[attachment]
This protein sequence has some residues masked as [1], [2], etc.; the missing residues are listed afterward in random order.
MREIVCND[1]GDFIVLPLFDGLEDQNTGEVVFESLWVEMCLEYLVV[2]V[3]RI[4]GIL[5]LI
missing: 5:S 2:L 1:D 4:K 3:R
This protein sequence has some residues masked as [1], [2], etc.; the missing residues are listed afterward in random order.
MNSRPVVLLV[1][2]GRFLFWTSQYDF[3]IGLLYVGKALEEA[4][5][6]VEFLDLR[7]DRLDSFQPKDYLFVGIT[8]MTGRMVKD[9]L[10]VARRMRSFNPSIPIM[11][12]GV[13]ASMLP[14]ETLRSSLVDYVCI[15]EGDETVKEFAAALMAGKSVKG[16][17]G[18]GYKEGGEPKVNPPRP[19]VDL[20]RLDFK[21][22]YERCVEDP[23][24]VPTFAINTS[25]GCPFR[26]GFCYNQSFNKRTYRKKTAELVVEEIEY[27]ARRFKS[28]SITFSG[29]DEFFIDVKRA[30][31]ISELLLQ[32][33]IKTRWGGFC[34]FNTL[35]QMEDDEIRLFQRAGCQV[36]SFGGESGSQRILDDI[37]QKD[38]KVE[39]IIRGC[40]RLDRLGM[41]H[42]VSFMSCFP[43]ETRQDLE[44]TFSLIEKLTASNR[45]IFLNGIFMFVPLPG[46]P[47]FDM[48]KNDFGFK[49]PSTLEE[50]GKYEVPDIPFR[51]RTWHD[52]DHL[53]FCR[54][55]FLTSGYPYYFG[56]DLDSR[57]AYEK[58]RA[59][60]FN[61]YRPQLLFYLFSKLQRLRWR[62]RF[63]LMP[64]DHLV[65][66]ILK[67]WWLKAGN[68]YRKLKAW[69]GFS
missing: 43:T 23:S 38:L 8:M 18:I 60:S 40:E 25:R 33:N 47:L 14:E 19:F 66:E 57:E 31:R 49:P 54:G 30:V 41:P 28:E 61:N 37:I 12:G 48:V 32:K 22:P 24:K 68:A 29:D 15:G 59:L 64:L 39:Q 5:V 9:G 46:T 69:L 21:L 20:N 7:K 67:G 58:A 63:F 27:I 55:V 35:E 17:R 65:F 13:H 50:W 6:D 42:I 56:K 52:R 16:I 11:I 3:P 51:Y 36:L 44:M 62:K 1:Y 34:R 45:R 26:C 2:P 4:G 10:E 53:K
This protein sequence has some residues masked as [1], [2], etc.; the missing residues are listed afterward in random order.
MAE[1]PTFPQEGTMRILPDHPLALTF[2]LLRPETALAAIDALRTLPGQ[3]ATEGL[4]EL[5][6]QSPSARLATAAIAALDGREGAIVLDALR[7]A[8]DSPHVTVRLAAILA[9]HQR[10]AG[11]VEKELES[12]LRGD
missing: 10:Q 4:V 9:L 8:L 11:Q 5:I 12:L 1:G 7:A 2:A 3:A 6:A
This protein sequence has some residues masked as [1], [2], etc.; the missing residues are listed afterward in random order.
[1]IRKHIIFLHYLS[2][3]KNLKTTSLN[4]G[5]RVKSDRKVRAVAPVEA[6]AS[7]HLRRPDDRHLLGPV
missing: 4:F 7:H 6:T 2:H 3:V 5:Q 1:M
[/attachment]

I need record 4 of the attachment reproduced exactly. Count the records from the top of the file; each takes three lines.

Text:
This protein sequence has some residues masked as [1], [2], etc.; the missing residues are listed afterward in random order.
[1]IRKHIIFLHYLS[2][3]KNLKTTSLN[4]G[5]RVKSDRKVRAVAPVEA[6]AS[7]HLRRPDDRHLLGPV
missing: 4:F 7:H 6:T 2:H 3:V 5:Q 1:M